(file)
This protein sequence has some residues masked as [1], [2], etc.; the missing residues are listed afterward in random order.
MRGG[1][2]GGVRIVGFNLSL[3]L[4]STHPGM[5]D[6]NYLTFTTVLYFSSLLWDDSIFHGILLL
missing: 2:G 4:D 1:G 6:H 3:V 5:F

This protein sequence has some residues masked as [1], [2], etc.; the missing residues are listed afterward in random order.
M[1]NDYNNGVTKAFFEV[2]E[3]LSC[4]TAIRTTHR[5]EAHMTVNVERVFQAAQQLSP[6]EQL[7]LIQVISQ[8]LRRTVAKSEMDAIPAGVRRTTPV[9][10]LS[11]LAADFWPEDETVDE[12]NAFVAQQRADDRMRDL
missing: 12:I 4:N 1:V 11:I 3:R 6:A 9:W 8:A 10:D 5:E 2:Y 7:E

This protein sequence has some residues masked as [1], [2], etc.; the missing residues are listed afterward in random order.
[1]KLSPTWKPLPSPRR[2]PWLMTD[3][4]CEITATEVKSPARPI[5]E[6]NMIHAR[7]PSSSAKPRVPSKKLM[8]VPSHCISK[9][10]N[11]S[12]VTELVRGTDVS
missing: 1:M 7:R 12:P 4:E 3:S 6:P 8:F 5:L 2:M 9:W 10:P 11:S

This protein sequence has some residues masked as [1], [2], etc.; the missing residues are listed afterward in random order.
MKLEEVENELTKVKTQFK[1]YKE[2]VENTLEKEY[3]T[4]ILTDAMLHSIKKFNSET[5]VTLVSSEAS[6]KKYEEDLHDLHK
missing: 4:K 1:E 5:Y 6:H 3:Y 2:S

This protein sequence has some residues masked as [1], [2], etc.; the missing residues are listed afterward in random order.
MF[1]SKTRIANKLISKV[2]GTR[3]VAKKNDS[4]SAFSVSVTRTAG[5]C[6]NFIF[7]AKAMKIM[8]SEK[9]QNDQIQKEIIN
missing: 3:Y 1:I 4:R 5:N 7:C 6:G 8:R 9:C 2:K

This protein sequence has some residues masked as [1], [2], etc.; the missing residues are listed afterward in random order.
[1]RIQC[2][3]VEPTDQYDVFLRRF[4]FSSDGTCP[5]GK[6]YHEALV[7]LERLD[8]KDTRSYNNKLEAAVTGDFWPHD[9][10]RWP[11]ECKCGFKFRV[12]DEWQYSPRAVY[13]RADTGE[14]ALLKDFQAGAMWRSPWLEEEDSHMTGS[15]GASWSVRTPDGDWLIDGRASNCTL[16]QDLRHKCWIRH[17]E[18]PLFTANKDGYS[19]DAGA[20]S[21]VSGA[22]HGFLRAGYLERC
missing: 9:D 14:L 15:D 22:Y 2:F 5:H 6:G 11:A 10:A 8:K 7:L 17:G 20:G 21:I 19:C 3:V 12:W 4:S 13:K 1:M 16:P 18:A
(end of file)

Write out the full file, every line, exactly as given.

This protein sequence has some residues masked as [1], [2], etc.; the missing residues are listed afterward in random order.
MRGG[1][2]GGVRIVGFNLSL[3]L[4]STHPGM[5]D[6]NYLTFTTVLYFSSLLWDDSIFHGILLL
missing: 2:G 4:D 1:G 6:H 3:V 5:F

This protein sequence has some residues masked as [1], [2], etc.; the missing residues are listed afterward in random order.
M[1]NDYNNGVTKAFFEV[2]E[3]LSC[4]TAIRTTHR[5]EAHMTVNVERVFQAAQQLSP[6]EQL[7]LIQVISQ[8]LRRTVAKSEMDAIPAGVRRTTPV[9][10]LS[11]LAADFWPEDETVDE[12]NAFVAQQRADDRMRDL
missing: 12:I 4:N 1:V 11:I 3:R 6:A 9:W 8:A 10:D 5:E 2:Y 7:E

This protein sequence has some residues masked as [1], [2], etc.; the missing residues are listed afterward in random order.
[1]KLSPTWKPLPSPRR[2]PWLMTD[3][4]CEITATEVKSPARPI[5]E[6]NMIHAR[7]PSSSAKPRVPSKKLM[8]VPSHCISK[9][10]N[11]S[12]VTELVRGTDVS
missing: 1:M 7:R 12:P 4:E 3:S 6:P 8:F 5:L 2:M 9:W 10:P 11:S

This protein sequence has some residues masked as [1], [2], etc.; the missing residues are listed afterward in random order.
MKLEEVENELTKVKTQFK[1]YKE[2]VENTLEKEY[3]T[4]ILTDAMLHSIKKFNSET[5]VTLVSSEAS[6]KKYEEDLHDLHK
missing: 4:K 1:E 5:Y 6:H 3:Y 2:S

This protein sequence has some residues masked as [1], [2], etc.; the missing residues are listed afterward in random order.
MF[1]SKTRIANKLISKV[2]GTR[3]VAKKNDS[4]SAFSVSVTRTAG[5]C[6]NFIF[7]AKAMKIM[8]SEK[9]QNDQIQKEIIN
missing: 3:Y 1:I 4:R 5:N 7:C 6:G 8:R 9:C 2:K

This protein sequence has some residues masked as [1], [2], etc.; the missing residues are listed afterward in random order.
[1]RIQC[2][3]VEPTDQYDVFLRRF[4]FSSDGTCP[5]GK[6]YHEALV[7]LERLD[8]KDTRSYNNKLEAAVTGDFWPHD[9][10]RWP[11]ECKCGFKFRV[12]DEWQYSPRAVY[13]RADTGE[14]ALLKDFQAGAMWRSPWLEEEDSHMTGS[15]GASWSVRTPDGDWLIDGRASNCTL[16]QDLRHKCWIRH[17]E[18]PLFTANKDGYS[19]DAGA[20]S[21]VSGA[22]HGFLRAGYLERC
missing: 9:D 14:L 15:D 22:Y 2:F 5:H 6:G 11:A 10:A 8:K 7:L 17:G 20:G 21:I 19:C 3:V 12:W 4:S 13:K 1:M 16:P 18:A